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Annual speculative fiction conference hits Ottawa for a big weekend

CAN-CON IS BACK! From Sept. 9–11, the Society for Canadian Content in Speculative Arts and Fiction will be holding their annual science fiction and fantasy conference at the Travelodge Hotel Ottawa and Conference Centre. From comics to cosplay, fiction panels to folk singing, this year’s conference promises to run the gamut of speculative fiction topics—and all are invited to attend. But don’t make the mistake of confusing the Can-Con with one of the many comic conventions that infiltrate the pop-culture world.

“People think of ‘comicons’ [as] mostly dealer rooms and a little bit of panel in the periphery. We’re focused on panels. We’re focused on getting to meet the authors and the artists and the media,” said Shelley Rabinovitch, the conference’s media liason and classics and religious studies professor at the U of O.

Not only does Can-Con focus on providing content over selling products, but the content at the Can-Con isn’t relegated to science fiction and fantasy characters.

“It doesn’t have to be high-tech, and it doesn’t have to be green-skinned aliens out in space somewhere,” said Rabinovitch. “We’ve expanded beyond ray guns and Star Wars and what people classically think of when we talk about science fiction.”

The event has gone through many changes since its inception in 1991. Co-founders Jim Botte and Farrell McGovern have witnessed the conference’s birth, growth, hiatus, and re-establishment over the last 20 years, but the most notable change has been the gradual shift from a fan-based event to a broader, genre-busting conference such as the one that’s taking place this year.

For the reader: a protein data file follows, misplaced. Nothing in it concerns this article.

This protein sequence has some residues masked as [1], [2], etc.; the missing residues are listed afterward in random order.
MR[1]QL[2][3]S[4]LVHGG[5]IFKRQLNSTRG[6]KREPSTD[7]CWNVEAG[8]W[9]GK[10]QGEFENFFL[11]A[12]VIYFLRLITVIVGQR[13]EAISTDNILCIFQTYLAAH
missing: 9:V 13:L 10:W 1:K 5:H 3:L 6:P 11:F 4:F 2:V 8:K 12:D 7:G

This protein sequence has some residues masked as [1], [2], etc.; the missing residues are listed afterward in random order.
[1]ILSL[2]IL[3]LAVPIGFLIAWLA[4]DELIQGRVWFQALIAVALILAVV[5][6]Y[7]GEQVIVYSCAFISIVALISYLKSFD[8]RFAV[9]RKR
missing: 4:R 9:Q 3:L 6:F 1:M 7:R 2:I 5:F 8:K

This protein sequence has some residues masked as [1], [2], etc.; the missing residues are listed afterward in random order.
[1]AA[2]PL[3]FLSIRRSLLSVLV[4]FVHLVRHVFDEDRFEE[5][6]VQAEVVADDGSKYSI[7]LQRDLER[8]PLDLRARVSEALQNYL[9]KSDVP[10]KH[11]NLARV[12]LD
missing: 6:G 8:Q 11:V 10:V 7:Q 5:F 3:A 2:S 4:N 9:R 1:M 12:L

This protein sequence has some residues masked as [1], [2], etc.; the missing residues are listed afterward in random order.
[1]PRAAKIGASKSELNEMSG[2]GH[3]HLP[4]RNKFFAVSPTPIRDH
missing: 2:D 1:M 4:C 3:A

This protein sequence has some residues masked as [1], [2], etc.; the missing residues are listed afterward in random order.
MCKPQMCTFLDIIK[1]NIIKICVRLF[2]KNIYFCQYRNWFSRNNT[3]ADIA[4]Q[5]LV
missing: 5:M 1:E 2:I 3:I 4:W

“Can-Con classically was a reader fan convention, so it was focused on authors in its earliest years,” said Rabinovitch. This year, conference attendees will note the marked expansion in genres and topics covered, and will be treated to discussions and appearances by many of the biggest names in Canadian speculative fiction.

“Number one is our literary guest of honour, Julie Czerneda,” stated Rabinovitch. “She’s got over a dozen books out at this point; she’s also the editor of the Tesseracts series, and she’s a brilliant writer of speculative fiction.”

Conference-goers will also be able to see panels and a live podcast by Ed the Sock and Liana K. This entertainment duo is well known for hosting their talk show, Ed & Red’s Night Party, and for Ed’s popular appearances on MuchMusic television.

Never to be left out, art enthusiasts can get excited about the appearance of Leonard Kirk, the Marvel-signed artist who has worked on Star Trek, Batman, and Witchblade for the comic giant.

Not only is the guest list impressive, but with events such as chocolate tastings, pool parties, book launches, dances, Celtic concerts, costume contests, and more, attendees will be hard pressed not to enjoy themselves.

Registration for the conference begins on Friday at 5 p.m. and is open until the event’s ending ceremonies on Sunday. While students are welcome to come and buy a weekend or just a day pass, there are also opportunities to be actively involved in the event’s success as volunteers if students are looking for free entry.

“It will be open until 10 or 11 p.m. every night, as we have panels going until midnight,” said Rabinovitch. “Hopefully people will have a lot of fun.”

—Keeton Wilcock